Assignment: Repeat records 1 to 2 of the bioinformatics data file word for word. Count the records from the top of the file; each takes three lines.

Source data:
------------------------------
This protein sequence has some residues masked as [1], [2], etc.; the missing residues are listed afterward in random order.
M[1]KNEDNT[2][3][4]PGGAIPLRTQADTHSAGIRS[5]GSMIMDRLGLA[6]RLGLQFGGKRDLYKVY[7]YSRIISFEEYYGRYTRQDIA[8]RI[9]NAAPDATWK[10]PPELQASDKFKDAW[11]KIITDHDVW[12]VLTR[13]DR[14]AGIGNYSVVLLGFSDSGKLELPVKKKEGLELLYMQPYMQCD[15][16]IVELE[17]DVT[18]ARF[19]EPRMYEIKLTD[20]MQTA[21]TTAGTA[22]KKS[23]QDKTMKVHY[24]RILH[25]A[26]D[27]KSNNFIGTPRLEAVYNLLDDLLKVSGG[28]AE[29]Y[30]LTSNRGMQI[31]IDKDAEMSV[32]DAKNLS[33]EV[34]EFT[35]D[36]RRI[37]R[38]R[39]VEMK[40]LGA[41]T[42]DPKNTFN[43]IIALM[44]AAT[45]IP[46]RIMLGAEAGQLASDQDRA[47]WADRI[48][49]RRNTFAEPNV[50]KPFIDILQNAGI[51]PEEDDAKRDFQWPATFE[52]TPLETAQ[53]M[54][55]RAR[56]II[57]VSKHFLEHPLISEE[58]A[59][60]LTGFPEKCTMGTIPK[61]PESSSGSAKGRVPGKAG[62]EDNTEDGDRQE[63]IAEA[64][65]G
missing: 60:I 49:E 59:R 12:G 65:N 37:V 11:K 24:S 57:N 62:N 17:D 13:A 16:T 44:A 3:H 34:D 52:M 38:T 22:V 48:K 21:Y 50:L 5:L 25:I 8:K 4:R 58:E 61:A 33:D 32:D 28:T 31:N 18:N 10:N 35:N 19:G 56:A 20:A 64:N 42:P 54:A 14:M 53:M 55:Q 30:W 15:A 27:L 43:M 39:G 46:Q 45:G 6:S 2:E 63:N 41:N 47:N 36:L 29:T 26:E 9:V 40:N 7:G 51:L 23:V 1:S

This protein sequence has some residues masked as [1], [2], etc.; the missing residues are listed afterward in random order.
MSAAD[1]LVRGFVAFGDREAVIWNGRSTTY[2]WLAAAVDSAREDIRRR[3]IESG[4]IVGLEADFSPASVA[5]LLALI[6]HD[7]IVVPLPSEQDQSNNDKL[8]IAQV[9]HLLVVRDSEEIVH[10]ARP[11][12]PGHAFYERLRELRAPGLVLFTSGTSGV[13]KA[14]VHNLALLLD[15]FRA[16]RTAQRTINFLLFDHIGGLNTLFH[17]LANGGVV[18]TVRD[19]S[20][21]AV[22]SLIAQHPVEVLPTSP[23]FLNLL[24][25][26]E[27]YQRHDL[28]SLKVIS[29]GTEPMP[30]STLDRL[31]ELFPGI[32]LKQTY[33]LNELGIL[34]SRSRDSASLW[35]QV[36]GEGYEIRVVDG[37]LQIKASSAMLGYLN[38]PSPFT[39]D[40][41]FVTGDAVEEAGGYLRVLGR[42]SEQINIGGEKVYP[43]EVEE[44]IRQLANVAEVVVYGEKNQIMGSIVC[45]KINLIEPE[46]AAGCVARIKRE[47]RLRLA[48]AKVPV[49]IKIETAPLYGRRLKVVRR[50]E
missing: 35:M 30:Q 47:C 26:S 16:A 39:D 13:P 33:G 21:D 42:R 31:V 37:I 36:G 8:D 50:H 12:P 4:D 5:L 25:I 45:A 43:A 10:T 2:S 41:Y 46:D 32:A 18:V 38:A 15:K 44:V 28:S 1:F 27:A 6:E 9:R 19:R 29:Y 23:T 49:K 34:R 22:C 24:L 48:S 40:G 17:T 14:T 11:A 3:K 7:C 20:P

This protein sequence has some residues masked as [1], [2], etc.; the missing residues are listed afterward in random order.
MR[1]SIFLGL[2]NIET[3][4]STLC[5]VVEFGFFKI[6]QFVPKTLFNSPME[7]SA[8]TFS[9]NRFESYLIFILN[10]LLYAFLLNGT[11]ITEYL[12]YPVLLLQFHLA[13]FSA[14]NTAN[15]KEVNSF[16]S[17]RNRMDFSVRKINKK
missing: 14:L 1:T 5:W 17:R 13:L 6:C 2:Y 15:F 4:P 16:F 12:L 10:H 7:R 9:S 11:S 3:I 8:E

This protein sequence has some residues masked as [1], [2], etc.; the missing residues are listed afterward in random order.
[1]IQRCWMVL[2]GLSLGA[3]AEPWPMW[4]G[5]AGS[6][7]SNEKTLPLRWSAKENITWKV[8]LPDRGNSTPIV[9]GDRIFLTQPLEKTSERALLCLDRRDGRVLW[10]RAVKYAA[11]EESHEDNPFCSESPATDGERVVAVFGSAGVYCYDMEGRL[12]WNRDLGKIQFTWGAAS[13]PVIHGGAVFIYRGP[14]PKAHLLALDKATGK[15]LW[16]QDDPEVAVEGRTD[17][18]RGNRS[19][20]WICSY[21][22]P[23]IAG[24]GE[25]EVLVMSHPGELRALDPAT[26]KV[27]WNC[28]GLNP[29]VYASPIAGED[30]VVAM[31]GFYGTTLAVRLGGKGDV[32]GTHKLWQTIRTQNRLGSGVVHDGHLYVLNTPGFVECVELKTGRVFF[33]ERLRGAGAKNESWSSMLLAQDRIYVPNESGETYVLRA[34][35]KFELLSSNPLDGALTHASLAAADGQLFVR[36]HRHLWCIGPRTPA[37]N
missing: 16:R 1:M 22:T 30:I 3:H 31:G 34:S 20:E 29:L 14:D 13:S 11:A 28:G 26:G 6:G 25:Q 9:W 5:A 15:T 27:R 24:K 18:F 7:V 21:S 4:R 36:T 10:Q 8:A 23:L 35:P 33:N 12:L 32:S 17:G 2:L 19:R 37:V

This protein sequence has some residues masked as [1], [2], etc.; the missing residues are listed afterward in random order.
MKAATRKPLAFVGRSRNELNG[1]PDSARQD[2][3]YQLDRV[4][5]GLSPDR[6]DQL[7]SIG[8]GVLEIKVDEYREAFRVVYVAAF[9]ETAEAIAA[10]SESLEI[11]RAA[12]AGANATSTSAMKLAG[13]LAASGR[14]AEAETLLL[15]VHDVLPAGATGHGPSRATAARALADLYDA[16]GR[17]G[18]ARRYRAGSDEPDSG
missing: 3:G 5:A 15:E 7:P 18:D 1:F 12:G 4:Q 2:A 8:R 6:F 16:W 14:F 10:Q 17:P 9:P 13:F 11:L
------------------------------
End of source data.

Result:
This protein sequence has some residues masked as [1], [2], etc.; the missing residues are listed afterward in random order.
M[1]KNEDNT[2][3][4]PGGAIPLRTQADTHSAGIRS[5]GSMIMDRLGLA[6]RLGLQFGGKRDLYKVY[7]YSRIISFEEYYGRYTRQDIA[8]RI[9]NAAPDATWK[10]PPELQASDKFKDAW[11]KIITDHDVW[12]VLTR[13]DR[14]AGIGNYSVVLLGFSDSGKLELPVKKKEGLELLYMQPYMQCD[15][16]IVELE[17]DVT[18]ARF[19]EPRMYEIKLTD[20]MQTA[21]TTAGTA[22]KKS[23]QDKTMKVHY[24]RILH[25]A[26]D[27]KSNNFIGTPRLEAVYNLLDDLLKVSGG[28]AE[29]Y[30]LTSNRGMQI[31]IDKDAEMSV[32]DAKNLS[33]EV[34]EFT[35]D[36]RRI[37]R[38]R[39]VEMK[40]LGA[41]T[42]DPKNTFN[43]IIALM[44]AAT[45]IP[46]RIMLGAEAGQLASDQDRA[47]WADRI[48][49]RRNTFAEPNV[50]KPFIDILQNAGI[51]PEEDDAKRDFQWPATFE[52]TPLETAQ[53]M[54][55]RAR[56]II[57]VSKHFLEHPLISEE[58]A[59][60]LTGFPEKCTMGTIPK[61]PESSSGSAKGRVPGKAG[62]EDNTEDGDRQE[63]IAEA[64][65]G
missing: 60:I 49:E 59:R 12:G 65:N 37:V 11:K 24:S 57:N 62:N 17:D 13:A 16:T 44:A 3:H 34:D 52:M 38:T 22:V 48:K 21:Y 50:L 5:L 25:I 8:K 4:R 58:E 61:A 33:D 32:D 28:T 31:N 18:N 10:N 35:N 19:G 56:A 20:A 64:N 42:P 54:A 14:M 53:M 55:Q 30:W 15:A 27:L 43:M 39:G 46:Q 45:G 6:S 2:E 63:N 41:N 47:N 36:L 29:T 26:E 9:V 40:N 7:G 51:L 23:V 1:S

This protein sequence has some residues masked as [1], [2], etc.; the missing residues are listed afterward in random order.
MSAAD[1]LVRGFVAFGDREAVIWNGRSTTY[2]WLAAAVDSAREDIRRR[3]IESG[4]IVGLEADFSPASVA[5]LLALI[6]HD[7]IVVPLPSEQDQSNNDKL[8]IAQV[9]HLLVVRDSEEIVH[10]ARP[11][12]PGHAFYERLRELRAPGLVLFTSGTSGV[13]KA[14]VHNLALLLD[15]FRA[16]RTAQRTINFLLFDHIGGLNTLFH[17]LANGGVV[18]TVRD[19]S[20][21]AV[22]SLIAQHPVEVLPTSP[23]FLNLL[24][25][26]E[27]YQRHDL[28]SLKVIS[29]GTEPMP[30]STLDRL[31]ELFPGI[32]LKQTY[33]LNELGIL[34]SRSRDSASLW[35]QV[36]GEGYEIRVVDG[37]LQIKASSAMLGYLN[38]PSPFT[39]D[40][41]FVTGDAVEEAGGYLRVLGR[42]SEQINIGGEKVYP[43]EVEE[44]IRQLANVAEVVVYGEKNQIMGSIVC[45]KINLIEPE[46]AAGCVARIKRE[47]RLRLA[48]AKVPV[49]IKIETAPLYGRRLKVVRR[50]E
missing: 35:M 30:Q 47:C 26:S 16:A 39:D 13:P 33:G 21:D 42:R 31:V 37:I 36:G 8:D 50:H 12:P 4:D 5:L 25:I 45:A 43:A 10:T 2:S 41:Y 46:D 32:A 18:V 38:A 15:K 44:V 28:S 1:F 27:A 6:E 9:R 19:R 29:Y 23:T 49:K 34:R 22:C 24:L 48:S 40:G 17:T 14:T 11:A 3:K 7:C 20:P